Blackfoot Nation is comprised of 3 nations, the BLOOD (Kainai), PEIGAN (Pikuni) and BLACKFOOT (Siksika). In addition, both the SARCEE (Tsuu T'ina) and the Gros Ventre were allied to them in the nomadic period, forming the Blackfoot Confederacy.
Blackfoot Nation is comprised of 3 nations, the Blood (Kainai), Peigan (Pikuni) and Blackfoot (Siksika). In addition, both the Sarcee (Tsuu T'ina) and the Gros Ventre were allied to them in the nomadic period, forming the Blackfoot Confederacy. The term Blackfoot is accepted in Canada, and Blackfeet is common in the US. The Blackfoot nation refers to itself as soyi-tapix, meaning "prairie people."
The territory of the Blackfoot Nation from the mid-1700s to the settlement period was roughly from the Battle River in the north to the upper Missouri River, and from the foothills to roughly the Alberta-Saskatchewan border. Thus, the Blackfoot hunting area included the rich buffalo ranges of southern Alberta and northern Montana. Their population varied over this period, ranging as high as 11 200 in 1823 and as low as 6350 after the 1837 smallpox epidemic. By 1996, their population had risen to more than 25 000, almost equally divided between Indian reserves in Alberta (almost 16 000) and Montana.
Linguistically the Blackfoot speak an Algonquian dialect that is distantly related to the Cree and Gros Ventre. However, their language is distinctive, with only slight variations in dialect among the 3 nations. The Blackfoot claim a long plains occupancy, a tradition confirmed by archaeological research. Their traditional culture is based entirely upon a buffalo economy.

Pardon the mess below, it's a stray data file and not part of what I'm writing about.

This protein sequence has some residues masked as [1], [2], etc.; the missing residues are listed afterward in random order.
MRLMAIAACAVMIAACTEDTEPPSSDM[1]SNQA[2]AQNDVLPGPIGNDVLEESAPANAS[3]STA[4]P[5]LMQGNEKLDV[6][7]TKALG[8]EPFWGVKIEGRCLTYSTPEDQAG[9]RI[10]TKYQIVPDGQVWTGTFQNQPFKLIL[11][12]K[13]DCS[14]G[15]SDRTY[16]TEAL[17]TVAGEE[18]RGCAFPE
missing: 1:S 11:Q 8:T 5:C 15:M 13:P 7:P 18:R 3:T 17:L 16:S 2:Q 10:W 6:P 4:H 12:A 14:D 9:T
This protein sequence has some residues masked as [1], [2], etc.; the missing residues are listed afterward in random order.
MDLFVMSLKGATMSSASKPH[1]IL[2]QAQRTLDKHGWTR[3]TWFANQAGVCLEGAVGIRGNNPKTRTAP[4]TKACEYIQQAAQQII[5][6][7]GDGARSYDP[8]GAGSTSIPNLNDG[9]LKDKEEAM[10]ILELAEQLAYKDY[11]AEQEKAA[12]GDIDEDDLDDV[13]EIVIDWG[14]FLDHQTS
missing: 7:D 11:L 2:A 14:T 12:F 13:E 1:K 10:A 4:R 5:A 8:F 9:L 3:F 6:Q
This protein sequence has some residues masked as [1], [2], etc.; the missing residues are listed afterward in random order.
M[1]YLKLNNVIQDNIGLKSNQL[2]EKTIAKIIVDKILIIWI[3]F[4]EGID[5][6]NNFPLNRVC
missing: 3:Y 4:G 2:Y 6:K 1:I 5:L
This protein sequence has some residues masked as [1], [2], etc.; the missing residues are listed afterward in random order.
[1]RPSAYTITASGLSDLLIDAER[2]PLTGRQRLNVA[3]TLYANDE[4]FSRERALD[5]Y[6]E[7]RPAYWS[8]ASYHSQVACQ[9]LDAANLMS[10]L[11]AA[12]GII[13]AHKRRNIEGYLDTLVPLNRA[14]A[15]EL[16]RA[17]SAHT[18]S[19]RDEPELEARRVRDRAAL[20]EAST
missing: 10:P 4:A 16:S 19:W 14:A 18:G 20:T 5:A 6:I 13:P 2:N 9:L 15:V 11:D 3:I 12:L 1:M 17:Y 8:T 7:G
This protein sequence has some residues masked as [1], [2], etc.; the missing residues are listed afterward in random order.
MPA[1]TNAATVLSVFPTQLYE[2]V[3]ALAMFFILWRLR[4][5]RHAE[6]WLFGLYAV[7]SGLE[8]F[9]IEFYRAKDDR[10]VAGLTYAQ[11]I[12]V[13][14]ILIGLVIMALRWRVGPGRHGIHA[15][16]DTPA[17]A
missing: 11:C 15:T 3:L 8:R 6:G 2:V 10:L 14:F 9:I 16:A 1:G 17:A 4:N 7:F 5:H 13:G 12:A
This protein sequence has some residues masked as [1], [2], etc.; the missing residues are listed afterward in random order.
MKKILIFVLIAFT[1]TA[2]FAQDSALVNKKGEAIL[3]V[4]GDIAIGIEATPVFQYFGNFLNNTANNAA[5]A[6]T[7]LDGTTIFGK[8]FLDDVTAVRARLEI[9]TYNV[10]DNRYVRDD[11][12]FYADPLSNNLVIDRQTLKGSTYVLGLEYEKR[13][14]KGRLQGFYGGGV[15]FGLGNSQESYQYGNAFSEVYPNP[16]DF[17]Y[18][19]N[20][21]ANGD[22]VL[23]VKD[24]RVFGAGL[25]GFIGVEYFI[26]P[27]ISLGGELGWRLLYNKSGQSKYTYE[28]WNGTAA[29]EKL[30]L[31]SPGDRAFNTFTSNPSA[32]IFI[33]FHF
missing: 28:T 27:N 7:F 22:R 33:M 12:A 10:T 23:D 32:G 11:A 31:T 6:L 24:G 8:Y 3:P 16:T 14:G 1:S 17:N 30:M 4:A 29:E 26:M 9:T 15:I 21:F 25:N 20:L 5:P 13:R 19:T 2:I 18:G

The Blackfoot felt the influence of the White man before the first explorers met them in the mid-1700s. The horse, which had been brought to the New World by the Spanish, reached them from the south about 1725, at the same time as they received the firearms from Cree middlemen. Throughout most of the 18th and 19th centuries, the equestrian Blackfoot dominated their hunting area and were constantly at war with the Cree, Assiniboine, Crow, Dakota, Nez Percé, Shoshoni and other adversarial nations. They frequented the Hudson's Bay Company and North West Company posts on the North Saskatchewan River, but carried on an incessant war with American trappers and free traders in the south until peace was made in 1831. From that time on, the Blackfoot divided their trade between the British and Americans.
In 1855 the Blackfoot signed a treaty with the American government and in 1877 Treaty No 7 was signed with the Canadian government. Most of the Peigan (Pikuni) settled on a reservation in Montana, and the Blackfoot (Siksika), Blood (Kainai) and North Peigan (Pikuni) nations each established a reserve in southern Alberta.
Because of the size of their reserves, the Blackfoot nations were able to retain much of their culture and language, although both have rapidly diminished in the post-WWII era. Today the reserves rely upon ranching and farming as their main industries, with small factories and plants being operated from time to time.
J.C. Ewers, The Blackfeet: Raiders of the Northwestern Plains (1958); Hugh A. Dempsey, Indian Tribes of Alberta (1979).